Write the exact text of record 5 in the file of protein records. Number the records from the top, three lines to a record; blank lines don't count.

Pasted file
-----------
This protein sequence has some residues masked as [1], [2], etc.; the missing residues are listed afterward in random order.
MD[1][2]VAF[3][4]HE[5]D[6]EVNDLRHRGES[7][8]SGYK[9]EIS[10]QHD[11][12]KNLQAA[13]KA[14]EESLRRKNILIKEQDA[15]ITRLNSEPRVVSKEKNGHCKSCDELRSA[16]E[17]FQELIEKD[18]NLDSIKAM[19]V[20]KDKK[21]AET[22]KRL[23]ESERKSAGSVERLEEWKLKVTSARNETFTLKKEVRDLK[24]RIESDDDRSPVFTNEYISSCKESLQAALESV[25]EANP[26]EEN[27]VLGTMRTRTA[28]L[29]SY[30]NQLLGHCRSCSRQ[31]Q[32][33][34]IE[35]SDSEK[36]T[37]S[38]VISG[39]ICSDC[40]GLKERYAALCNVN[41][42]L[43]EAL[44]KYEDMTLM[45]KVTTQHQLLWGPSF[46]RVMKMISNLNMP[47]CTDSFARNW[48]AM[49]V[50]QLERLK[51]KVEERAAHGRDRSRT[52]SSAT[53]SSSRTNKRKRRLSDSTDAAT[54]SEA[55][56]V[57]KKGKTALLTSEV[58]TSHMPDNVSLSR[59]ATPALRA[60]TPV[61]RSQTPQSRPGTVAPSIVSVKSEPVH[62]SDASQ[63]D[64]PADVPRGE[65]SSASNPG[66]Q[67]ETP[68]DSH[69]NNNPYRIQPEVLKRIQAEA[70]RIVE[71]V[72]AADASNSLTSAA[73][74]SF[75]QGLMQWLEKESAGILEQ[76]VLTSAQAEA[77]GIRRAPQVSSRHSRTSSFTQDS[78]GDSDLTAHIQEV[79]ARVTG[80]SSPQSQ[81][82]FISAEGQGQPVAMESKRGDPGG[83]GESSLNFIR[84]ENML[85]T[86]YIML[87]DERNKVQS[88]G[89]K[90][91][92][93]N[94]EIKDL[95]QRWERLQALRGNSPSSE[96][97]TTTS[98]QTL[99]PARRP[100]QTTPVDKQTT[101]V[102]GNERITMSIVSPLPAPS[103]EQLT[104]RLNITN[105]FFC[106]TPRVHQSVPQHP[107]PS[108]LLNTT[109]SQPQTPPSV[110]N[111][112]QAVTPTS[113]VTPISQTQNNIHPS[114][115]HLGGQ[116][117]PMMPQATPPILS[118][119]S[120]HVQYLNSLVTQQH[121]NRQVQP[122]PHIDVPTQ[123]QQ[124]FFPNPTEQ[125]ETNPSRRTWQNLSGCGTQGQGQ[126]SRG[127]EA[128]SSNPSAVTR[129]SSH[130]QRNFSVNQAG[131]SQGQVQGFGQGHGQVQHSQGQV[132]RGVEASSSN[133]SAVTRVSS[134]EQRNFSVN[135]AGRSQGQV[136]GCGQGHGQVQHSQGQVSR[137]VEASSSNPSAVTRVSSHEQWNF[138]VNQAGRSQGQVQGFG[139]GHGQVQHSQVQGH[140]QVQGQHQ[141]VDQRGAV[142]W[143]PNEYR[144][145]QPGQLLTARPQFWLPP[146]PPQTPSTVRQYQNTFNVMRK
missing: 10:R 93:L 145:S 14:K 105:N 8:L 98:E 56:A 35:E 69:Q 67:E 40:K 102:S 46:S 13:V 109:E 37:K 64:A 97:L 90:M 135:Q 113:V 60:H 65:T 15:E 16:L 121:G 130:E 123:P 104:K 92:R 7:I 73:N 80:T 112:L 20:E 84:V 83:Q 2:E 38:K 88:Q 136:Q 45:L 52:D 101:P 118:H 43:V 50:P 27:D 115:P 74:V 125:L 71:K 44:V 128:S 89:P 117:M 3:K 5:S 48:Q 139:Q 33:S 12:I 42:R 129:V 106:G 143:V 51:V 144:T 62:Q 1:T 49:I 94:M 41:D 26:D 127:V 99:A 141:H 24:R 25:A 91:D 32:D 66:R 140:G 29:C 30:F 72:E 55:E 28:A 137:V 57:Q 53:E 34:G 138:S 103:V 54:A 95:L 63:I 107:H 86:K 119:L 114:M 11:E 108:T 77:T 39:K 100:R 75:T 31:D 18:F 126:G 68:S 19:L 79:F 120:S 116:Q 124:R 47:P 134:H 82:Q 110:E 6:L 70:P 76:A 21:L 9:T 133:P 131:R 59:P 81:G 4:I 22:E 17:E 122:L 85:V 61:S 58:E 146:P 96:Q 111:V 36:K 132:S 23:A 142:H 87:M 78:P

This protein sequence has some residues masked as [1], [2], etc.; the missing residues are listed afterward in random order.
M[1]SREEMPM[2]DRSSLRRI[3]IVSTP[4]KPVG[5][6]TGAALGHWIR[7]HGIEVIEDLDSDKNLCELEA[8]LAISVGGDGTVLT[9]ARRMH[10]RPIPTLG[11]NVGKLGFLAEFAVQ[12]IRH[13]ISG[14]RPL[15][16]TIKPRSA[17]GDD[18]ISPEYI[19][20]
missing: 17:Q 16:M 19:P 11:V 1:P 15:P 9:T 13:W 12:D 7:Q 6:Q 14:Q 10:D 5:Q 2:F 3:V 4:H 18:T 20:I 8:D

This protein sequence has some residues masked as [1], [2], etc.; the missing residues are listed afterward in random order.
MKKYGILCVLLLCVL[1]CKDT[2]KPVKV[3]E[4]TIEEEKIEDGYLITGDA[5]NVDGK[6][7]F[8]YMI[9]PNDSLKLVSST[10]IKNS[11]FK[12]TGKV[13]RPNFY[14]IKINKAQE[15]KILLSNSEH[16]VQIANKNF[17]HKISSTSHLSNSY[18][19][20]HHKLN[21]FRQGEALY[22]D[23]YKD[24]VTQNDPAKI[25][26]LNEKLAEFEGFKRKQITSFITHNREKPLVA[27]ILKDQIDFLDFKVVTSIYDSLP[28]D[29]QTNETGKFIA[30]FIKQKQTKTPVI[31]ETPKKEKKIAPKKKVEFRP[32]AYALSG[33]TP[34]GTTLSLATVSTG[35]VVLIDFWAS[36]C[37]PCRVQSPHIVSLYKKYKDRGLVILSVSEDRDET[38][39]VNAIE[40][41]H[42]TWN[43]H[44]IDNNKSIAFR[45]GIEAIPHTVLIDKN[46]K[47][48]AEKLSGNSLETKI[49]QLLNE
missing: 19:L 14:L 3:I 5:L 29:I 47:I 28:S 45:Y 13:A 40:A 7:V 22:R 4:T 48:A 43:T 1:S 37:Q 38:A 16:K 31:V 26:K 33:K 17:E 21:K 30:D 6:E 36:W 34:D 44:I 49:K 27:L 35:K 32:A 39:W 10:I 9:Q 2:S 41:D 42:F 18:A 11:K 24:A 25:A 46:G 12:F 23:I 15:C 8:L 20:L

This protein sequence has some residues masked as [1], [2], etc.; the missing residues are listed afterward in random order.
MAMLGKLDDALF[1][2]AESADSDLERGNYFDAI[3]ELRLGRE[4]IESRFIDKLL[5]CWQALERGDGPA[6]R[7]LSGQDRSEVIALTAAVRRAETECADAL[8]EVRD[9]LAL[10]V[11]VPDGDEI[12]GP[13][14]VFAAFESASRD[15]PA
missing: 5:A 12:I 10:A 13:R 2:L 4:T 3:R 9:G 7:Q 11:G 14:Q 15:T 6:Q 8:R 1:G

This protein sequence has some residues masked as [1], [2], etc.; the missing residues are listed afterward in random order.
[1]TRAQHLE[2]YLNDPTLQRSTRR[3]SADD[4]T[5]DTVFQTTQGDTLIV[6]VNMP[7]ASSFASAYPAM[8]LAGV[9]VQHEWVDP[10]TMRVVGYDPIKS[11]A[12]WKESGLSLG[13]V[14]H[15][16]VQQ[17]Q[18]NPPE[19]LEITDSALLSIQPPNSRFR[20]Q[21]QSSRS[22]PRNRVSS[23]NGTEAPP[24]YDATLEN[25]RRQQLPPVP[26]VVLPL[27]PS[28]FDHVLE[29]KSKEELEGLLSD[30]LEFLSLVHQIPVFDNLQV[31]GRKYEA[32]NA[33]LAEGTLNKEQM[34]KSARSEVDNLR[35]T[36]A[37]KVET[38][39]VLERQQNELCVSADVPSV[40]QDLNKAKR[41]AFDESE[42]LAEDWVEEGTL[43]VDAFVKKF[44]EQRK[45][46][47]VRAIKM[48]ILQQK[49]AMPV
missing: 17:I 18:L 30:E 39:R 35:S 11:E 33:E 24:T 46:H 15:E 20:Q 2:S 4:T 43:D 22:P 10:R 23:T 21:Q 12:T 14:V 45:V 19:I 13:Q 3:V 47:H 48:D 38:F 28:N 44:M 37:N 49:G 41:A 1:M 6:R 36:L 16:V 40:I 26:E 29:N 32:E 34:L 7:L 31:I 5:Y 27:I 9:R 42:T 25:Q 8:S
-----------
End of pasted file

This protein sequence has some residues masked as [1], [2], etc.; the missing residues are listed afterward in random order.
[1]TRAQHLE[2]YLNDPTLQRSTRR[3]SADD[4]T[5]DTVFQTTQGDTLIV[6]VNMP[7]ASSFASAYPAM[8]LAGV[9]VQHEWVDP[10]TMRVVGYDPIKS[11]A[12]WKESGLSLG[13]V[14]H[15][16]VQQ[17]Q[18]NPPE[19]LEITDSALLSIQPPNSRFR[20]Q[21]QSSRS[22]PRNRVSS[23]NGTEAPP[24]YDATLEN[25]RRQQLPPVP[26]VVLPL[27]PS[28]FDHVLE[29]KSKEELEGLLSD[30]LEFLSLVHQIPVFDNLQV[31]GRKYEA[32]NA[33]LAEGTLNKEQM[34]KSARSEVDNLR[35]T[36]A[37]KVET[38][39]VLERQQNELCVSADVPSV[40]QDLNKAKR[41]AFDESE[42]LAEDWVEEGTL[43]VDAFVKKF[44]EQRK[45][46][47]VRAIKM[48]ILQQK[49]AMPV
missing: 17:I 18:L 30:E 39:R 35:S 11:E 33:E 24:T 46:H 15:E 20:Q 2:S 4:T 43:D 22:P 10:R 23:T 21:Q 12:T 14:V 45:V 19:I 13:Q 3:V 47:H 48:D 38:F 28:N 44:M 37:N 49:G 41:A 1:M 6:R 36:L 16:V 40:I 26:E 29:N 32:E 34:L 7:L 31:I 5:Y 27:I 9:R 42:T 25:Q 8:S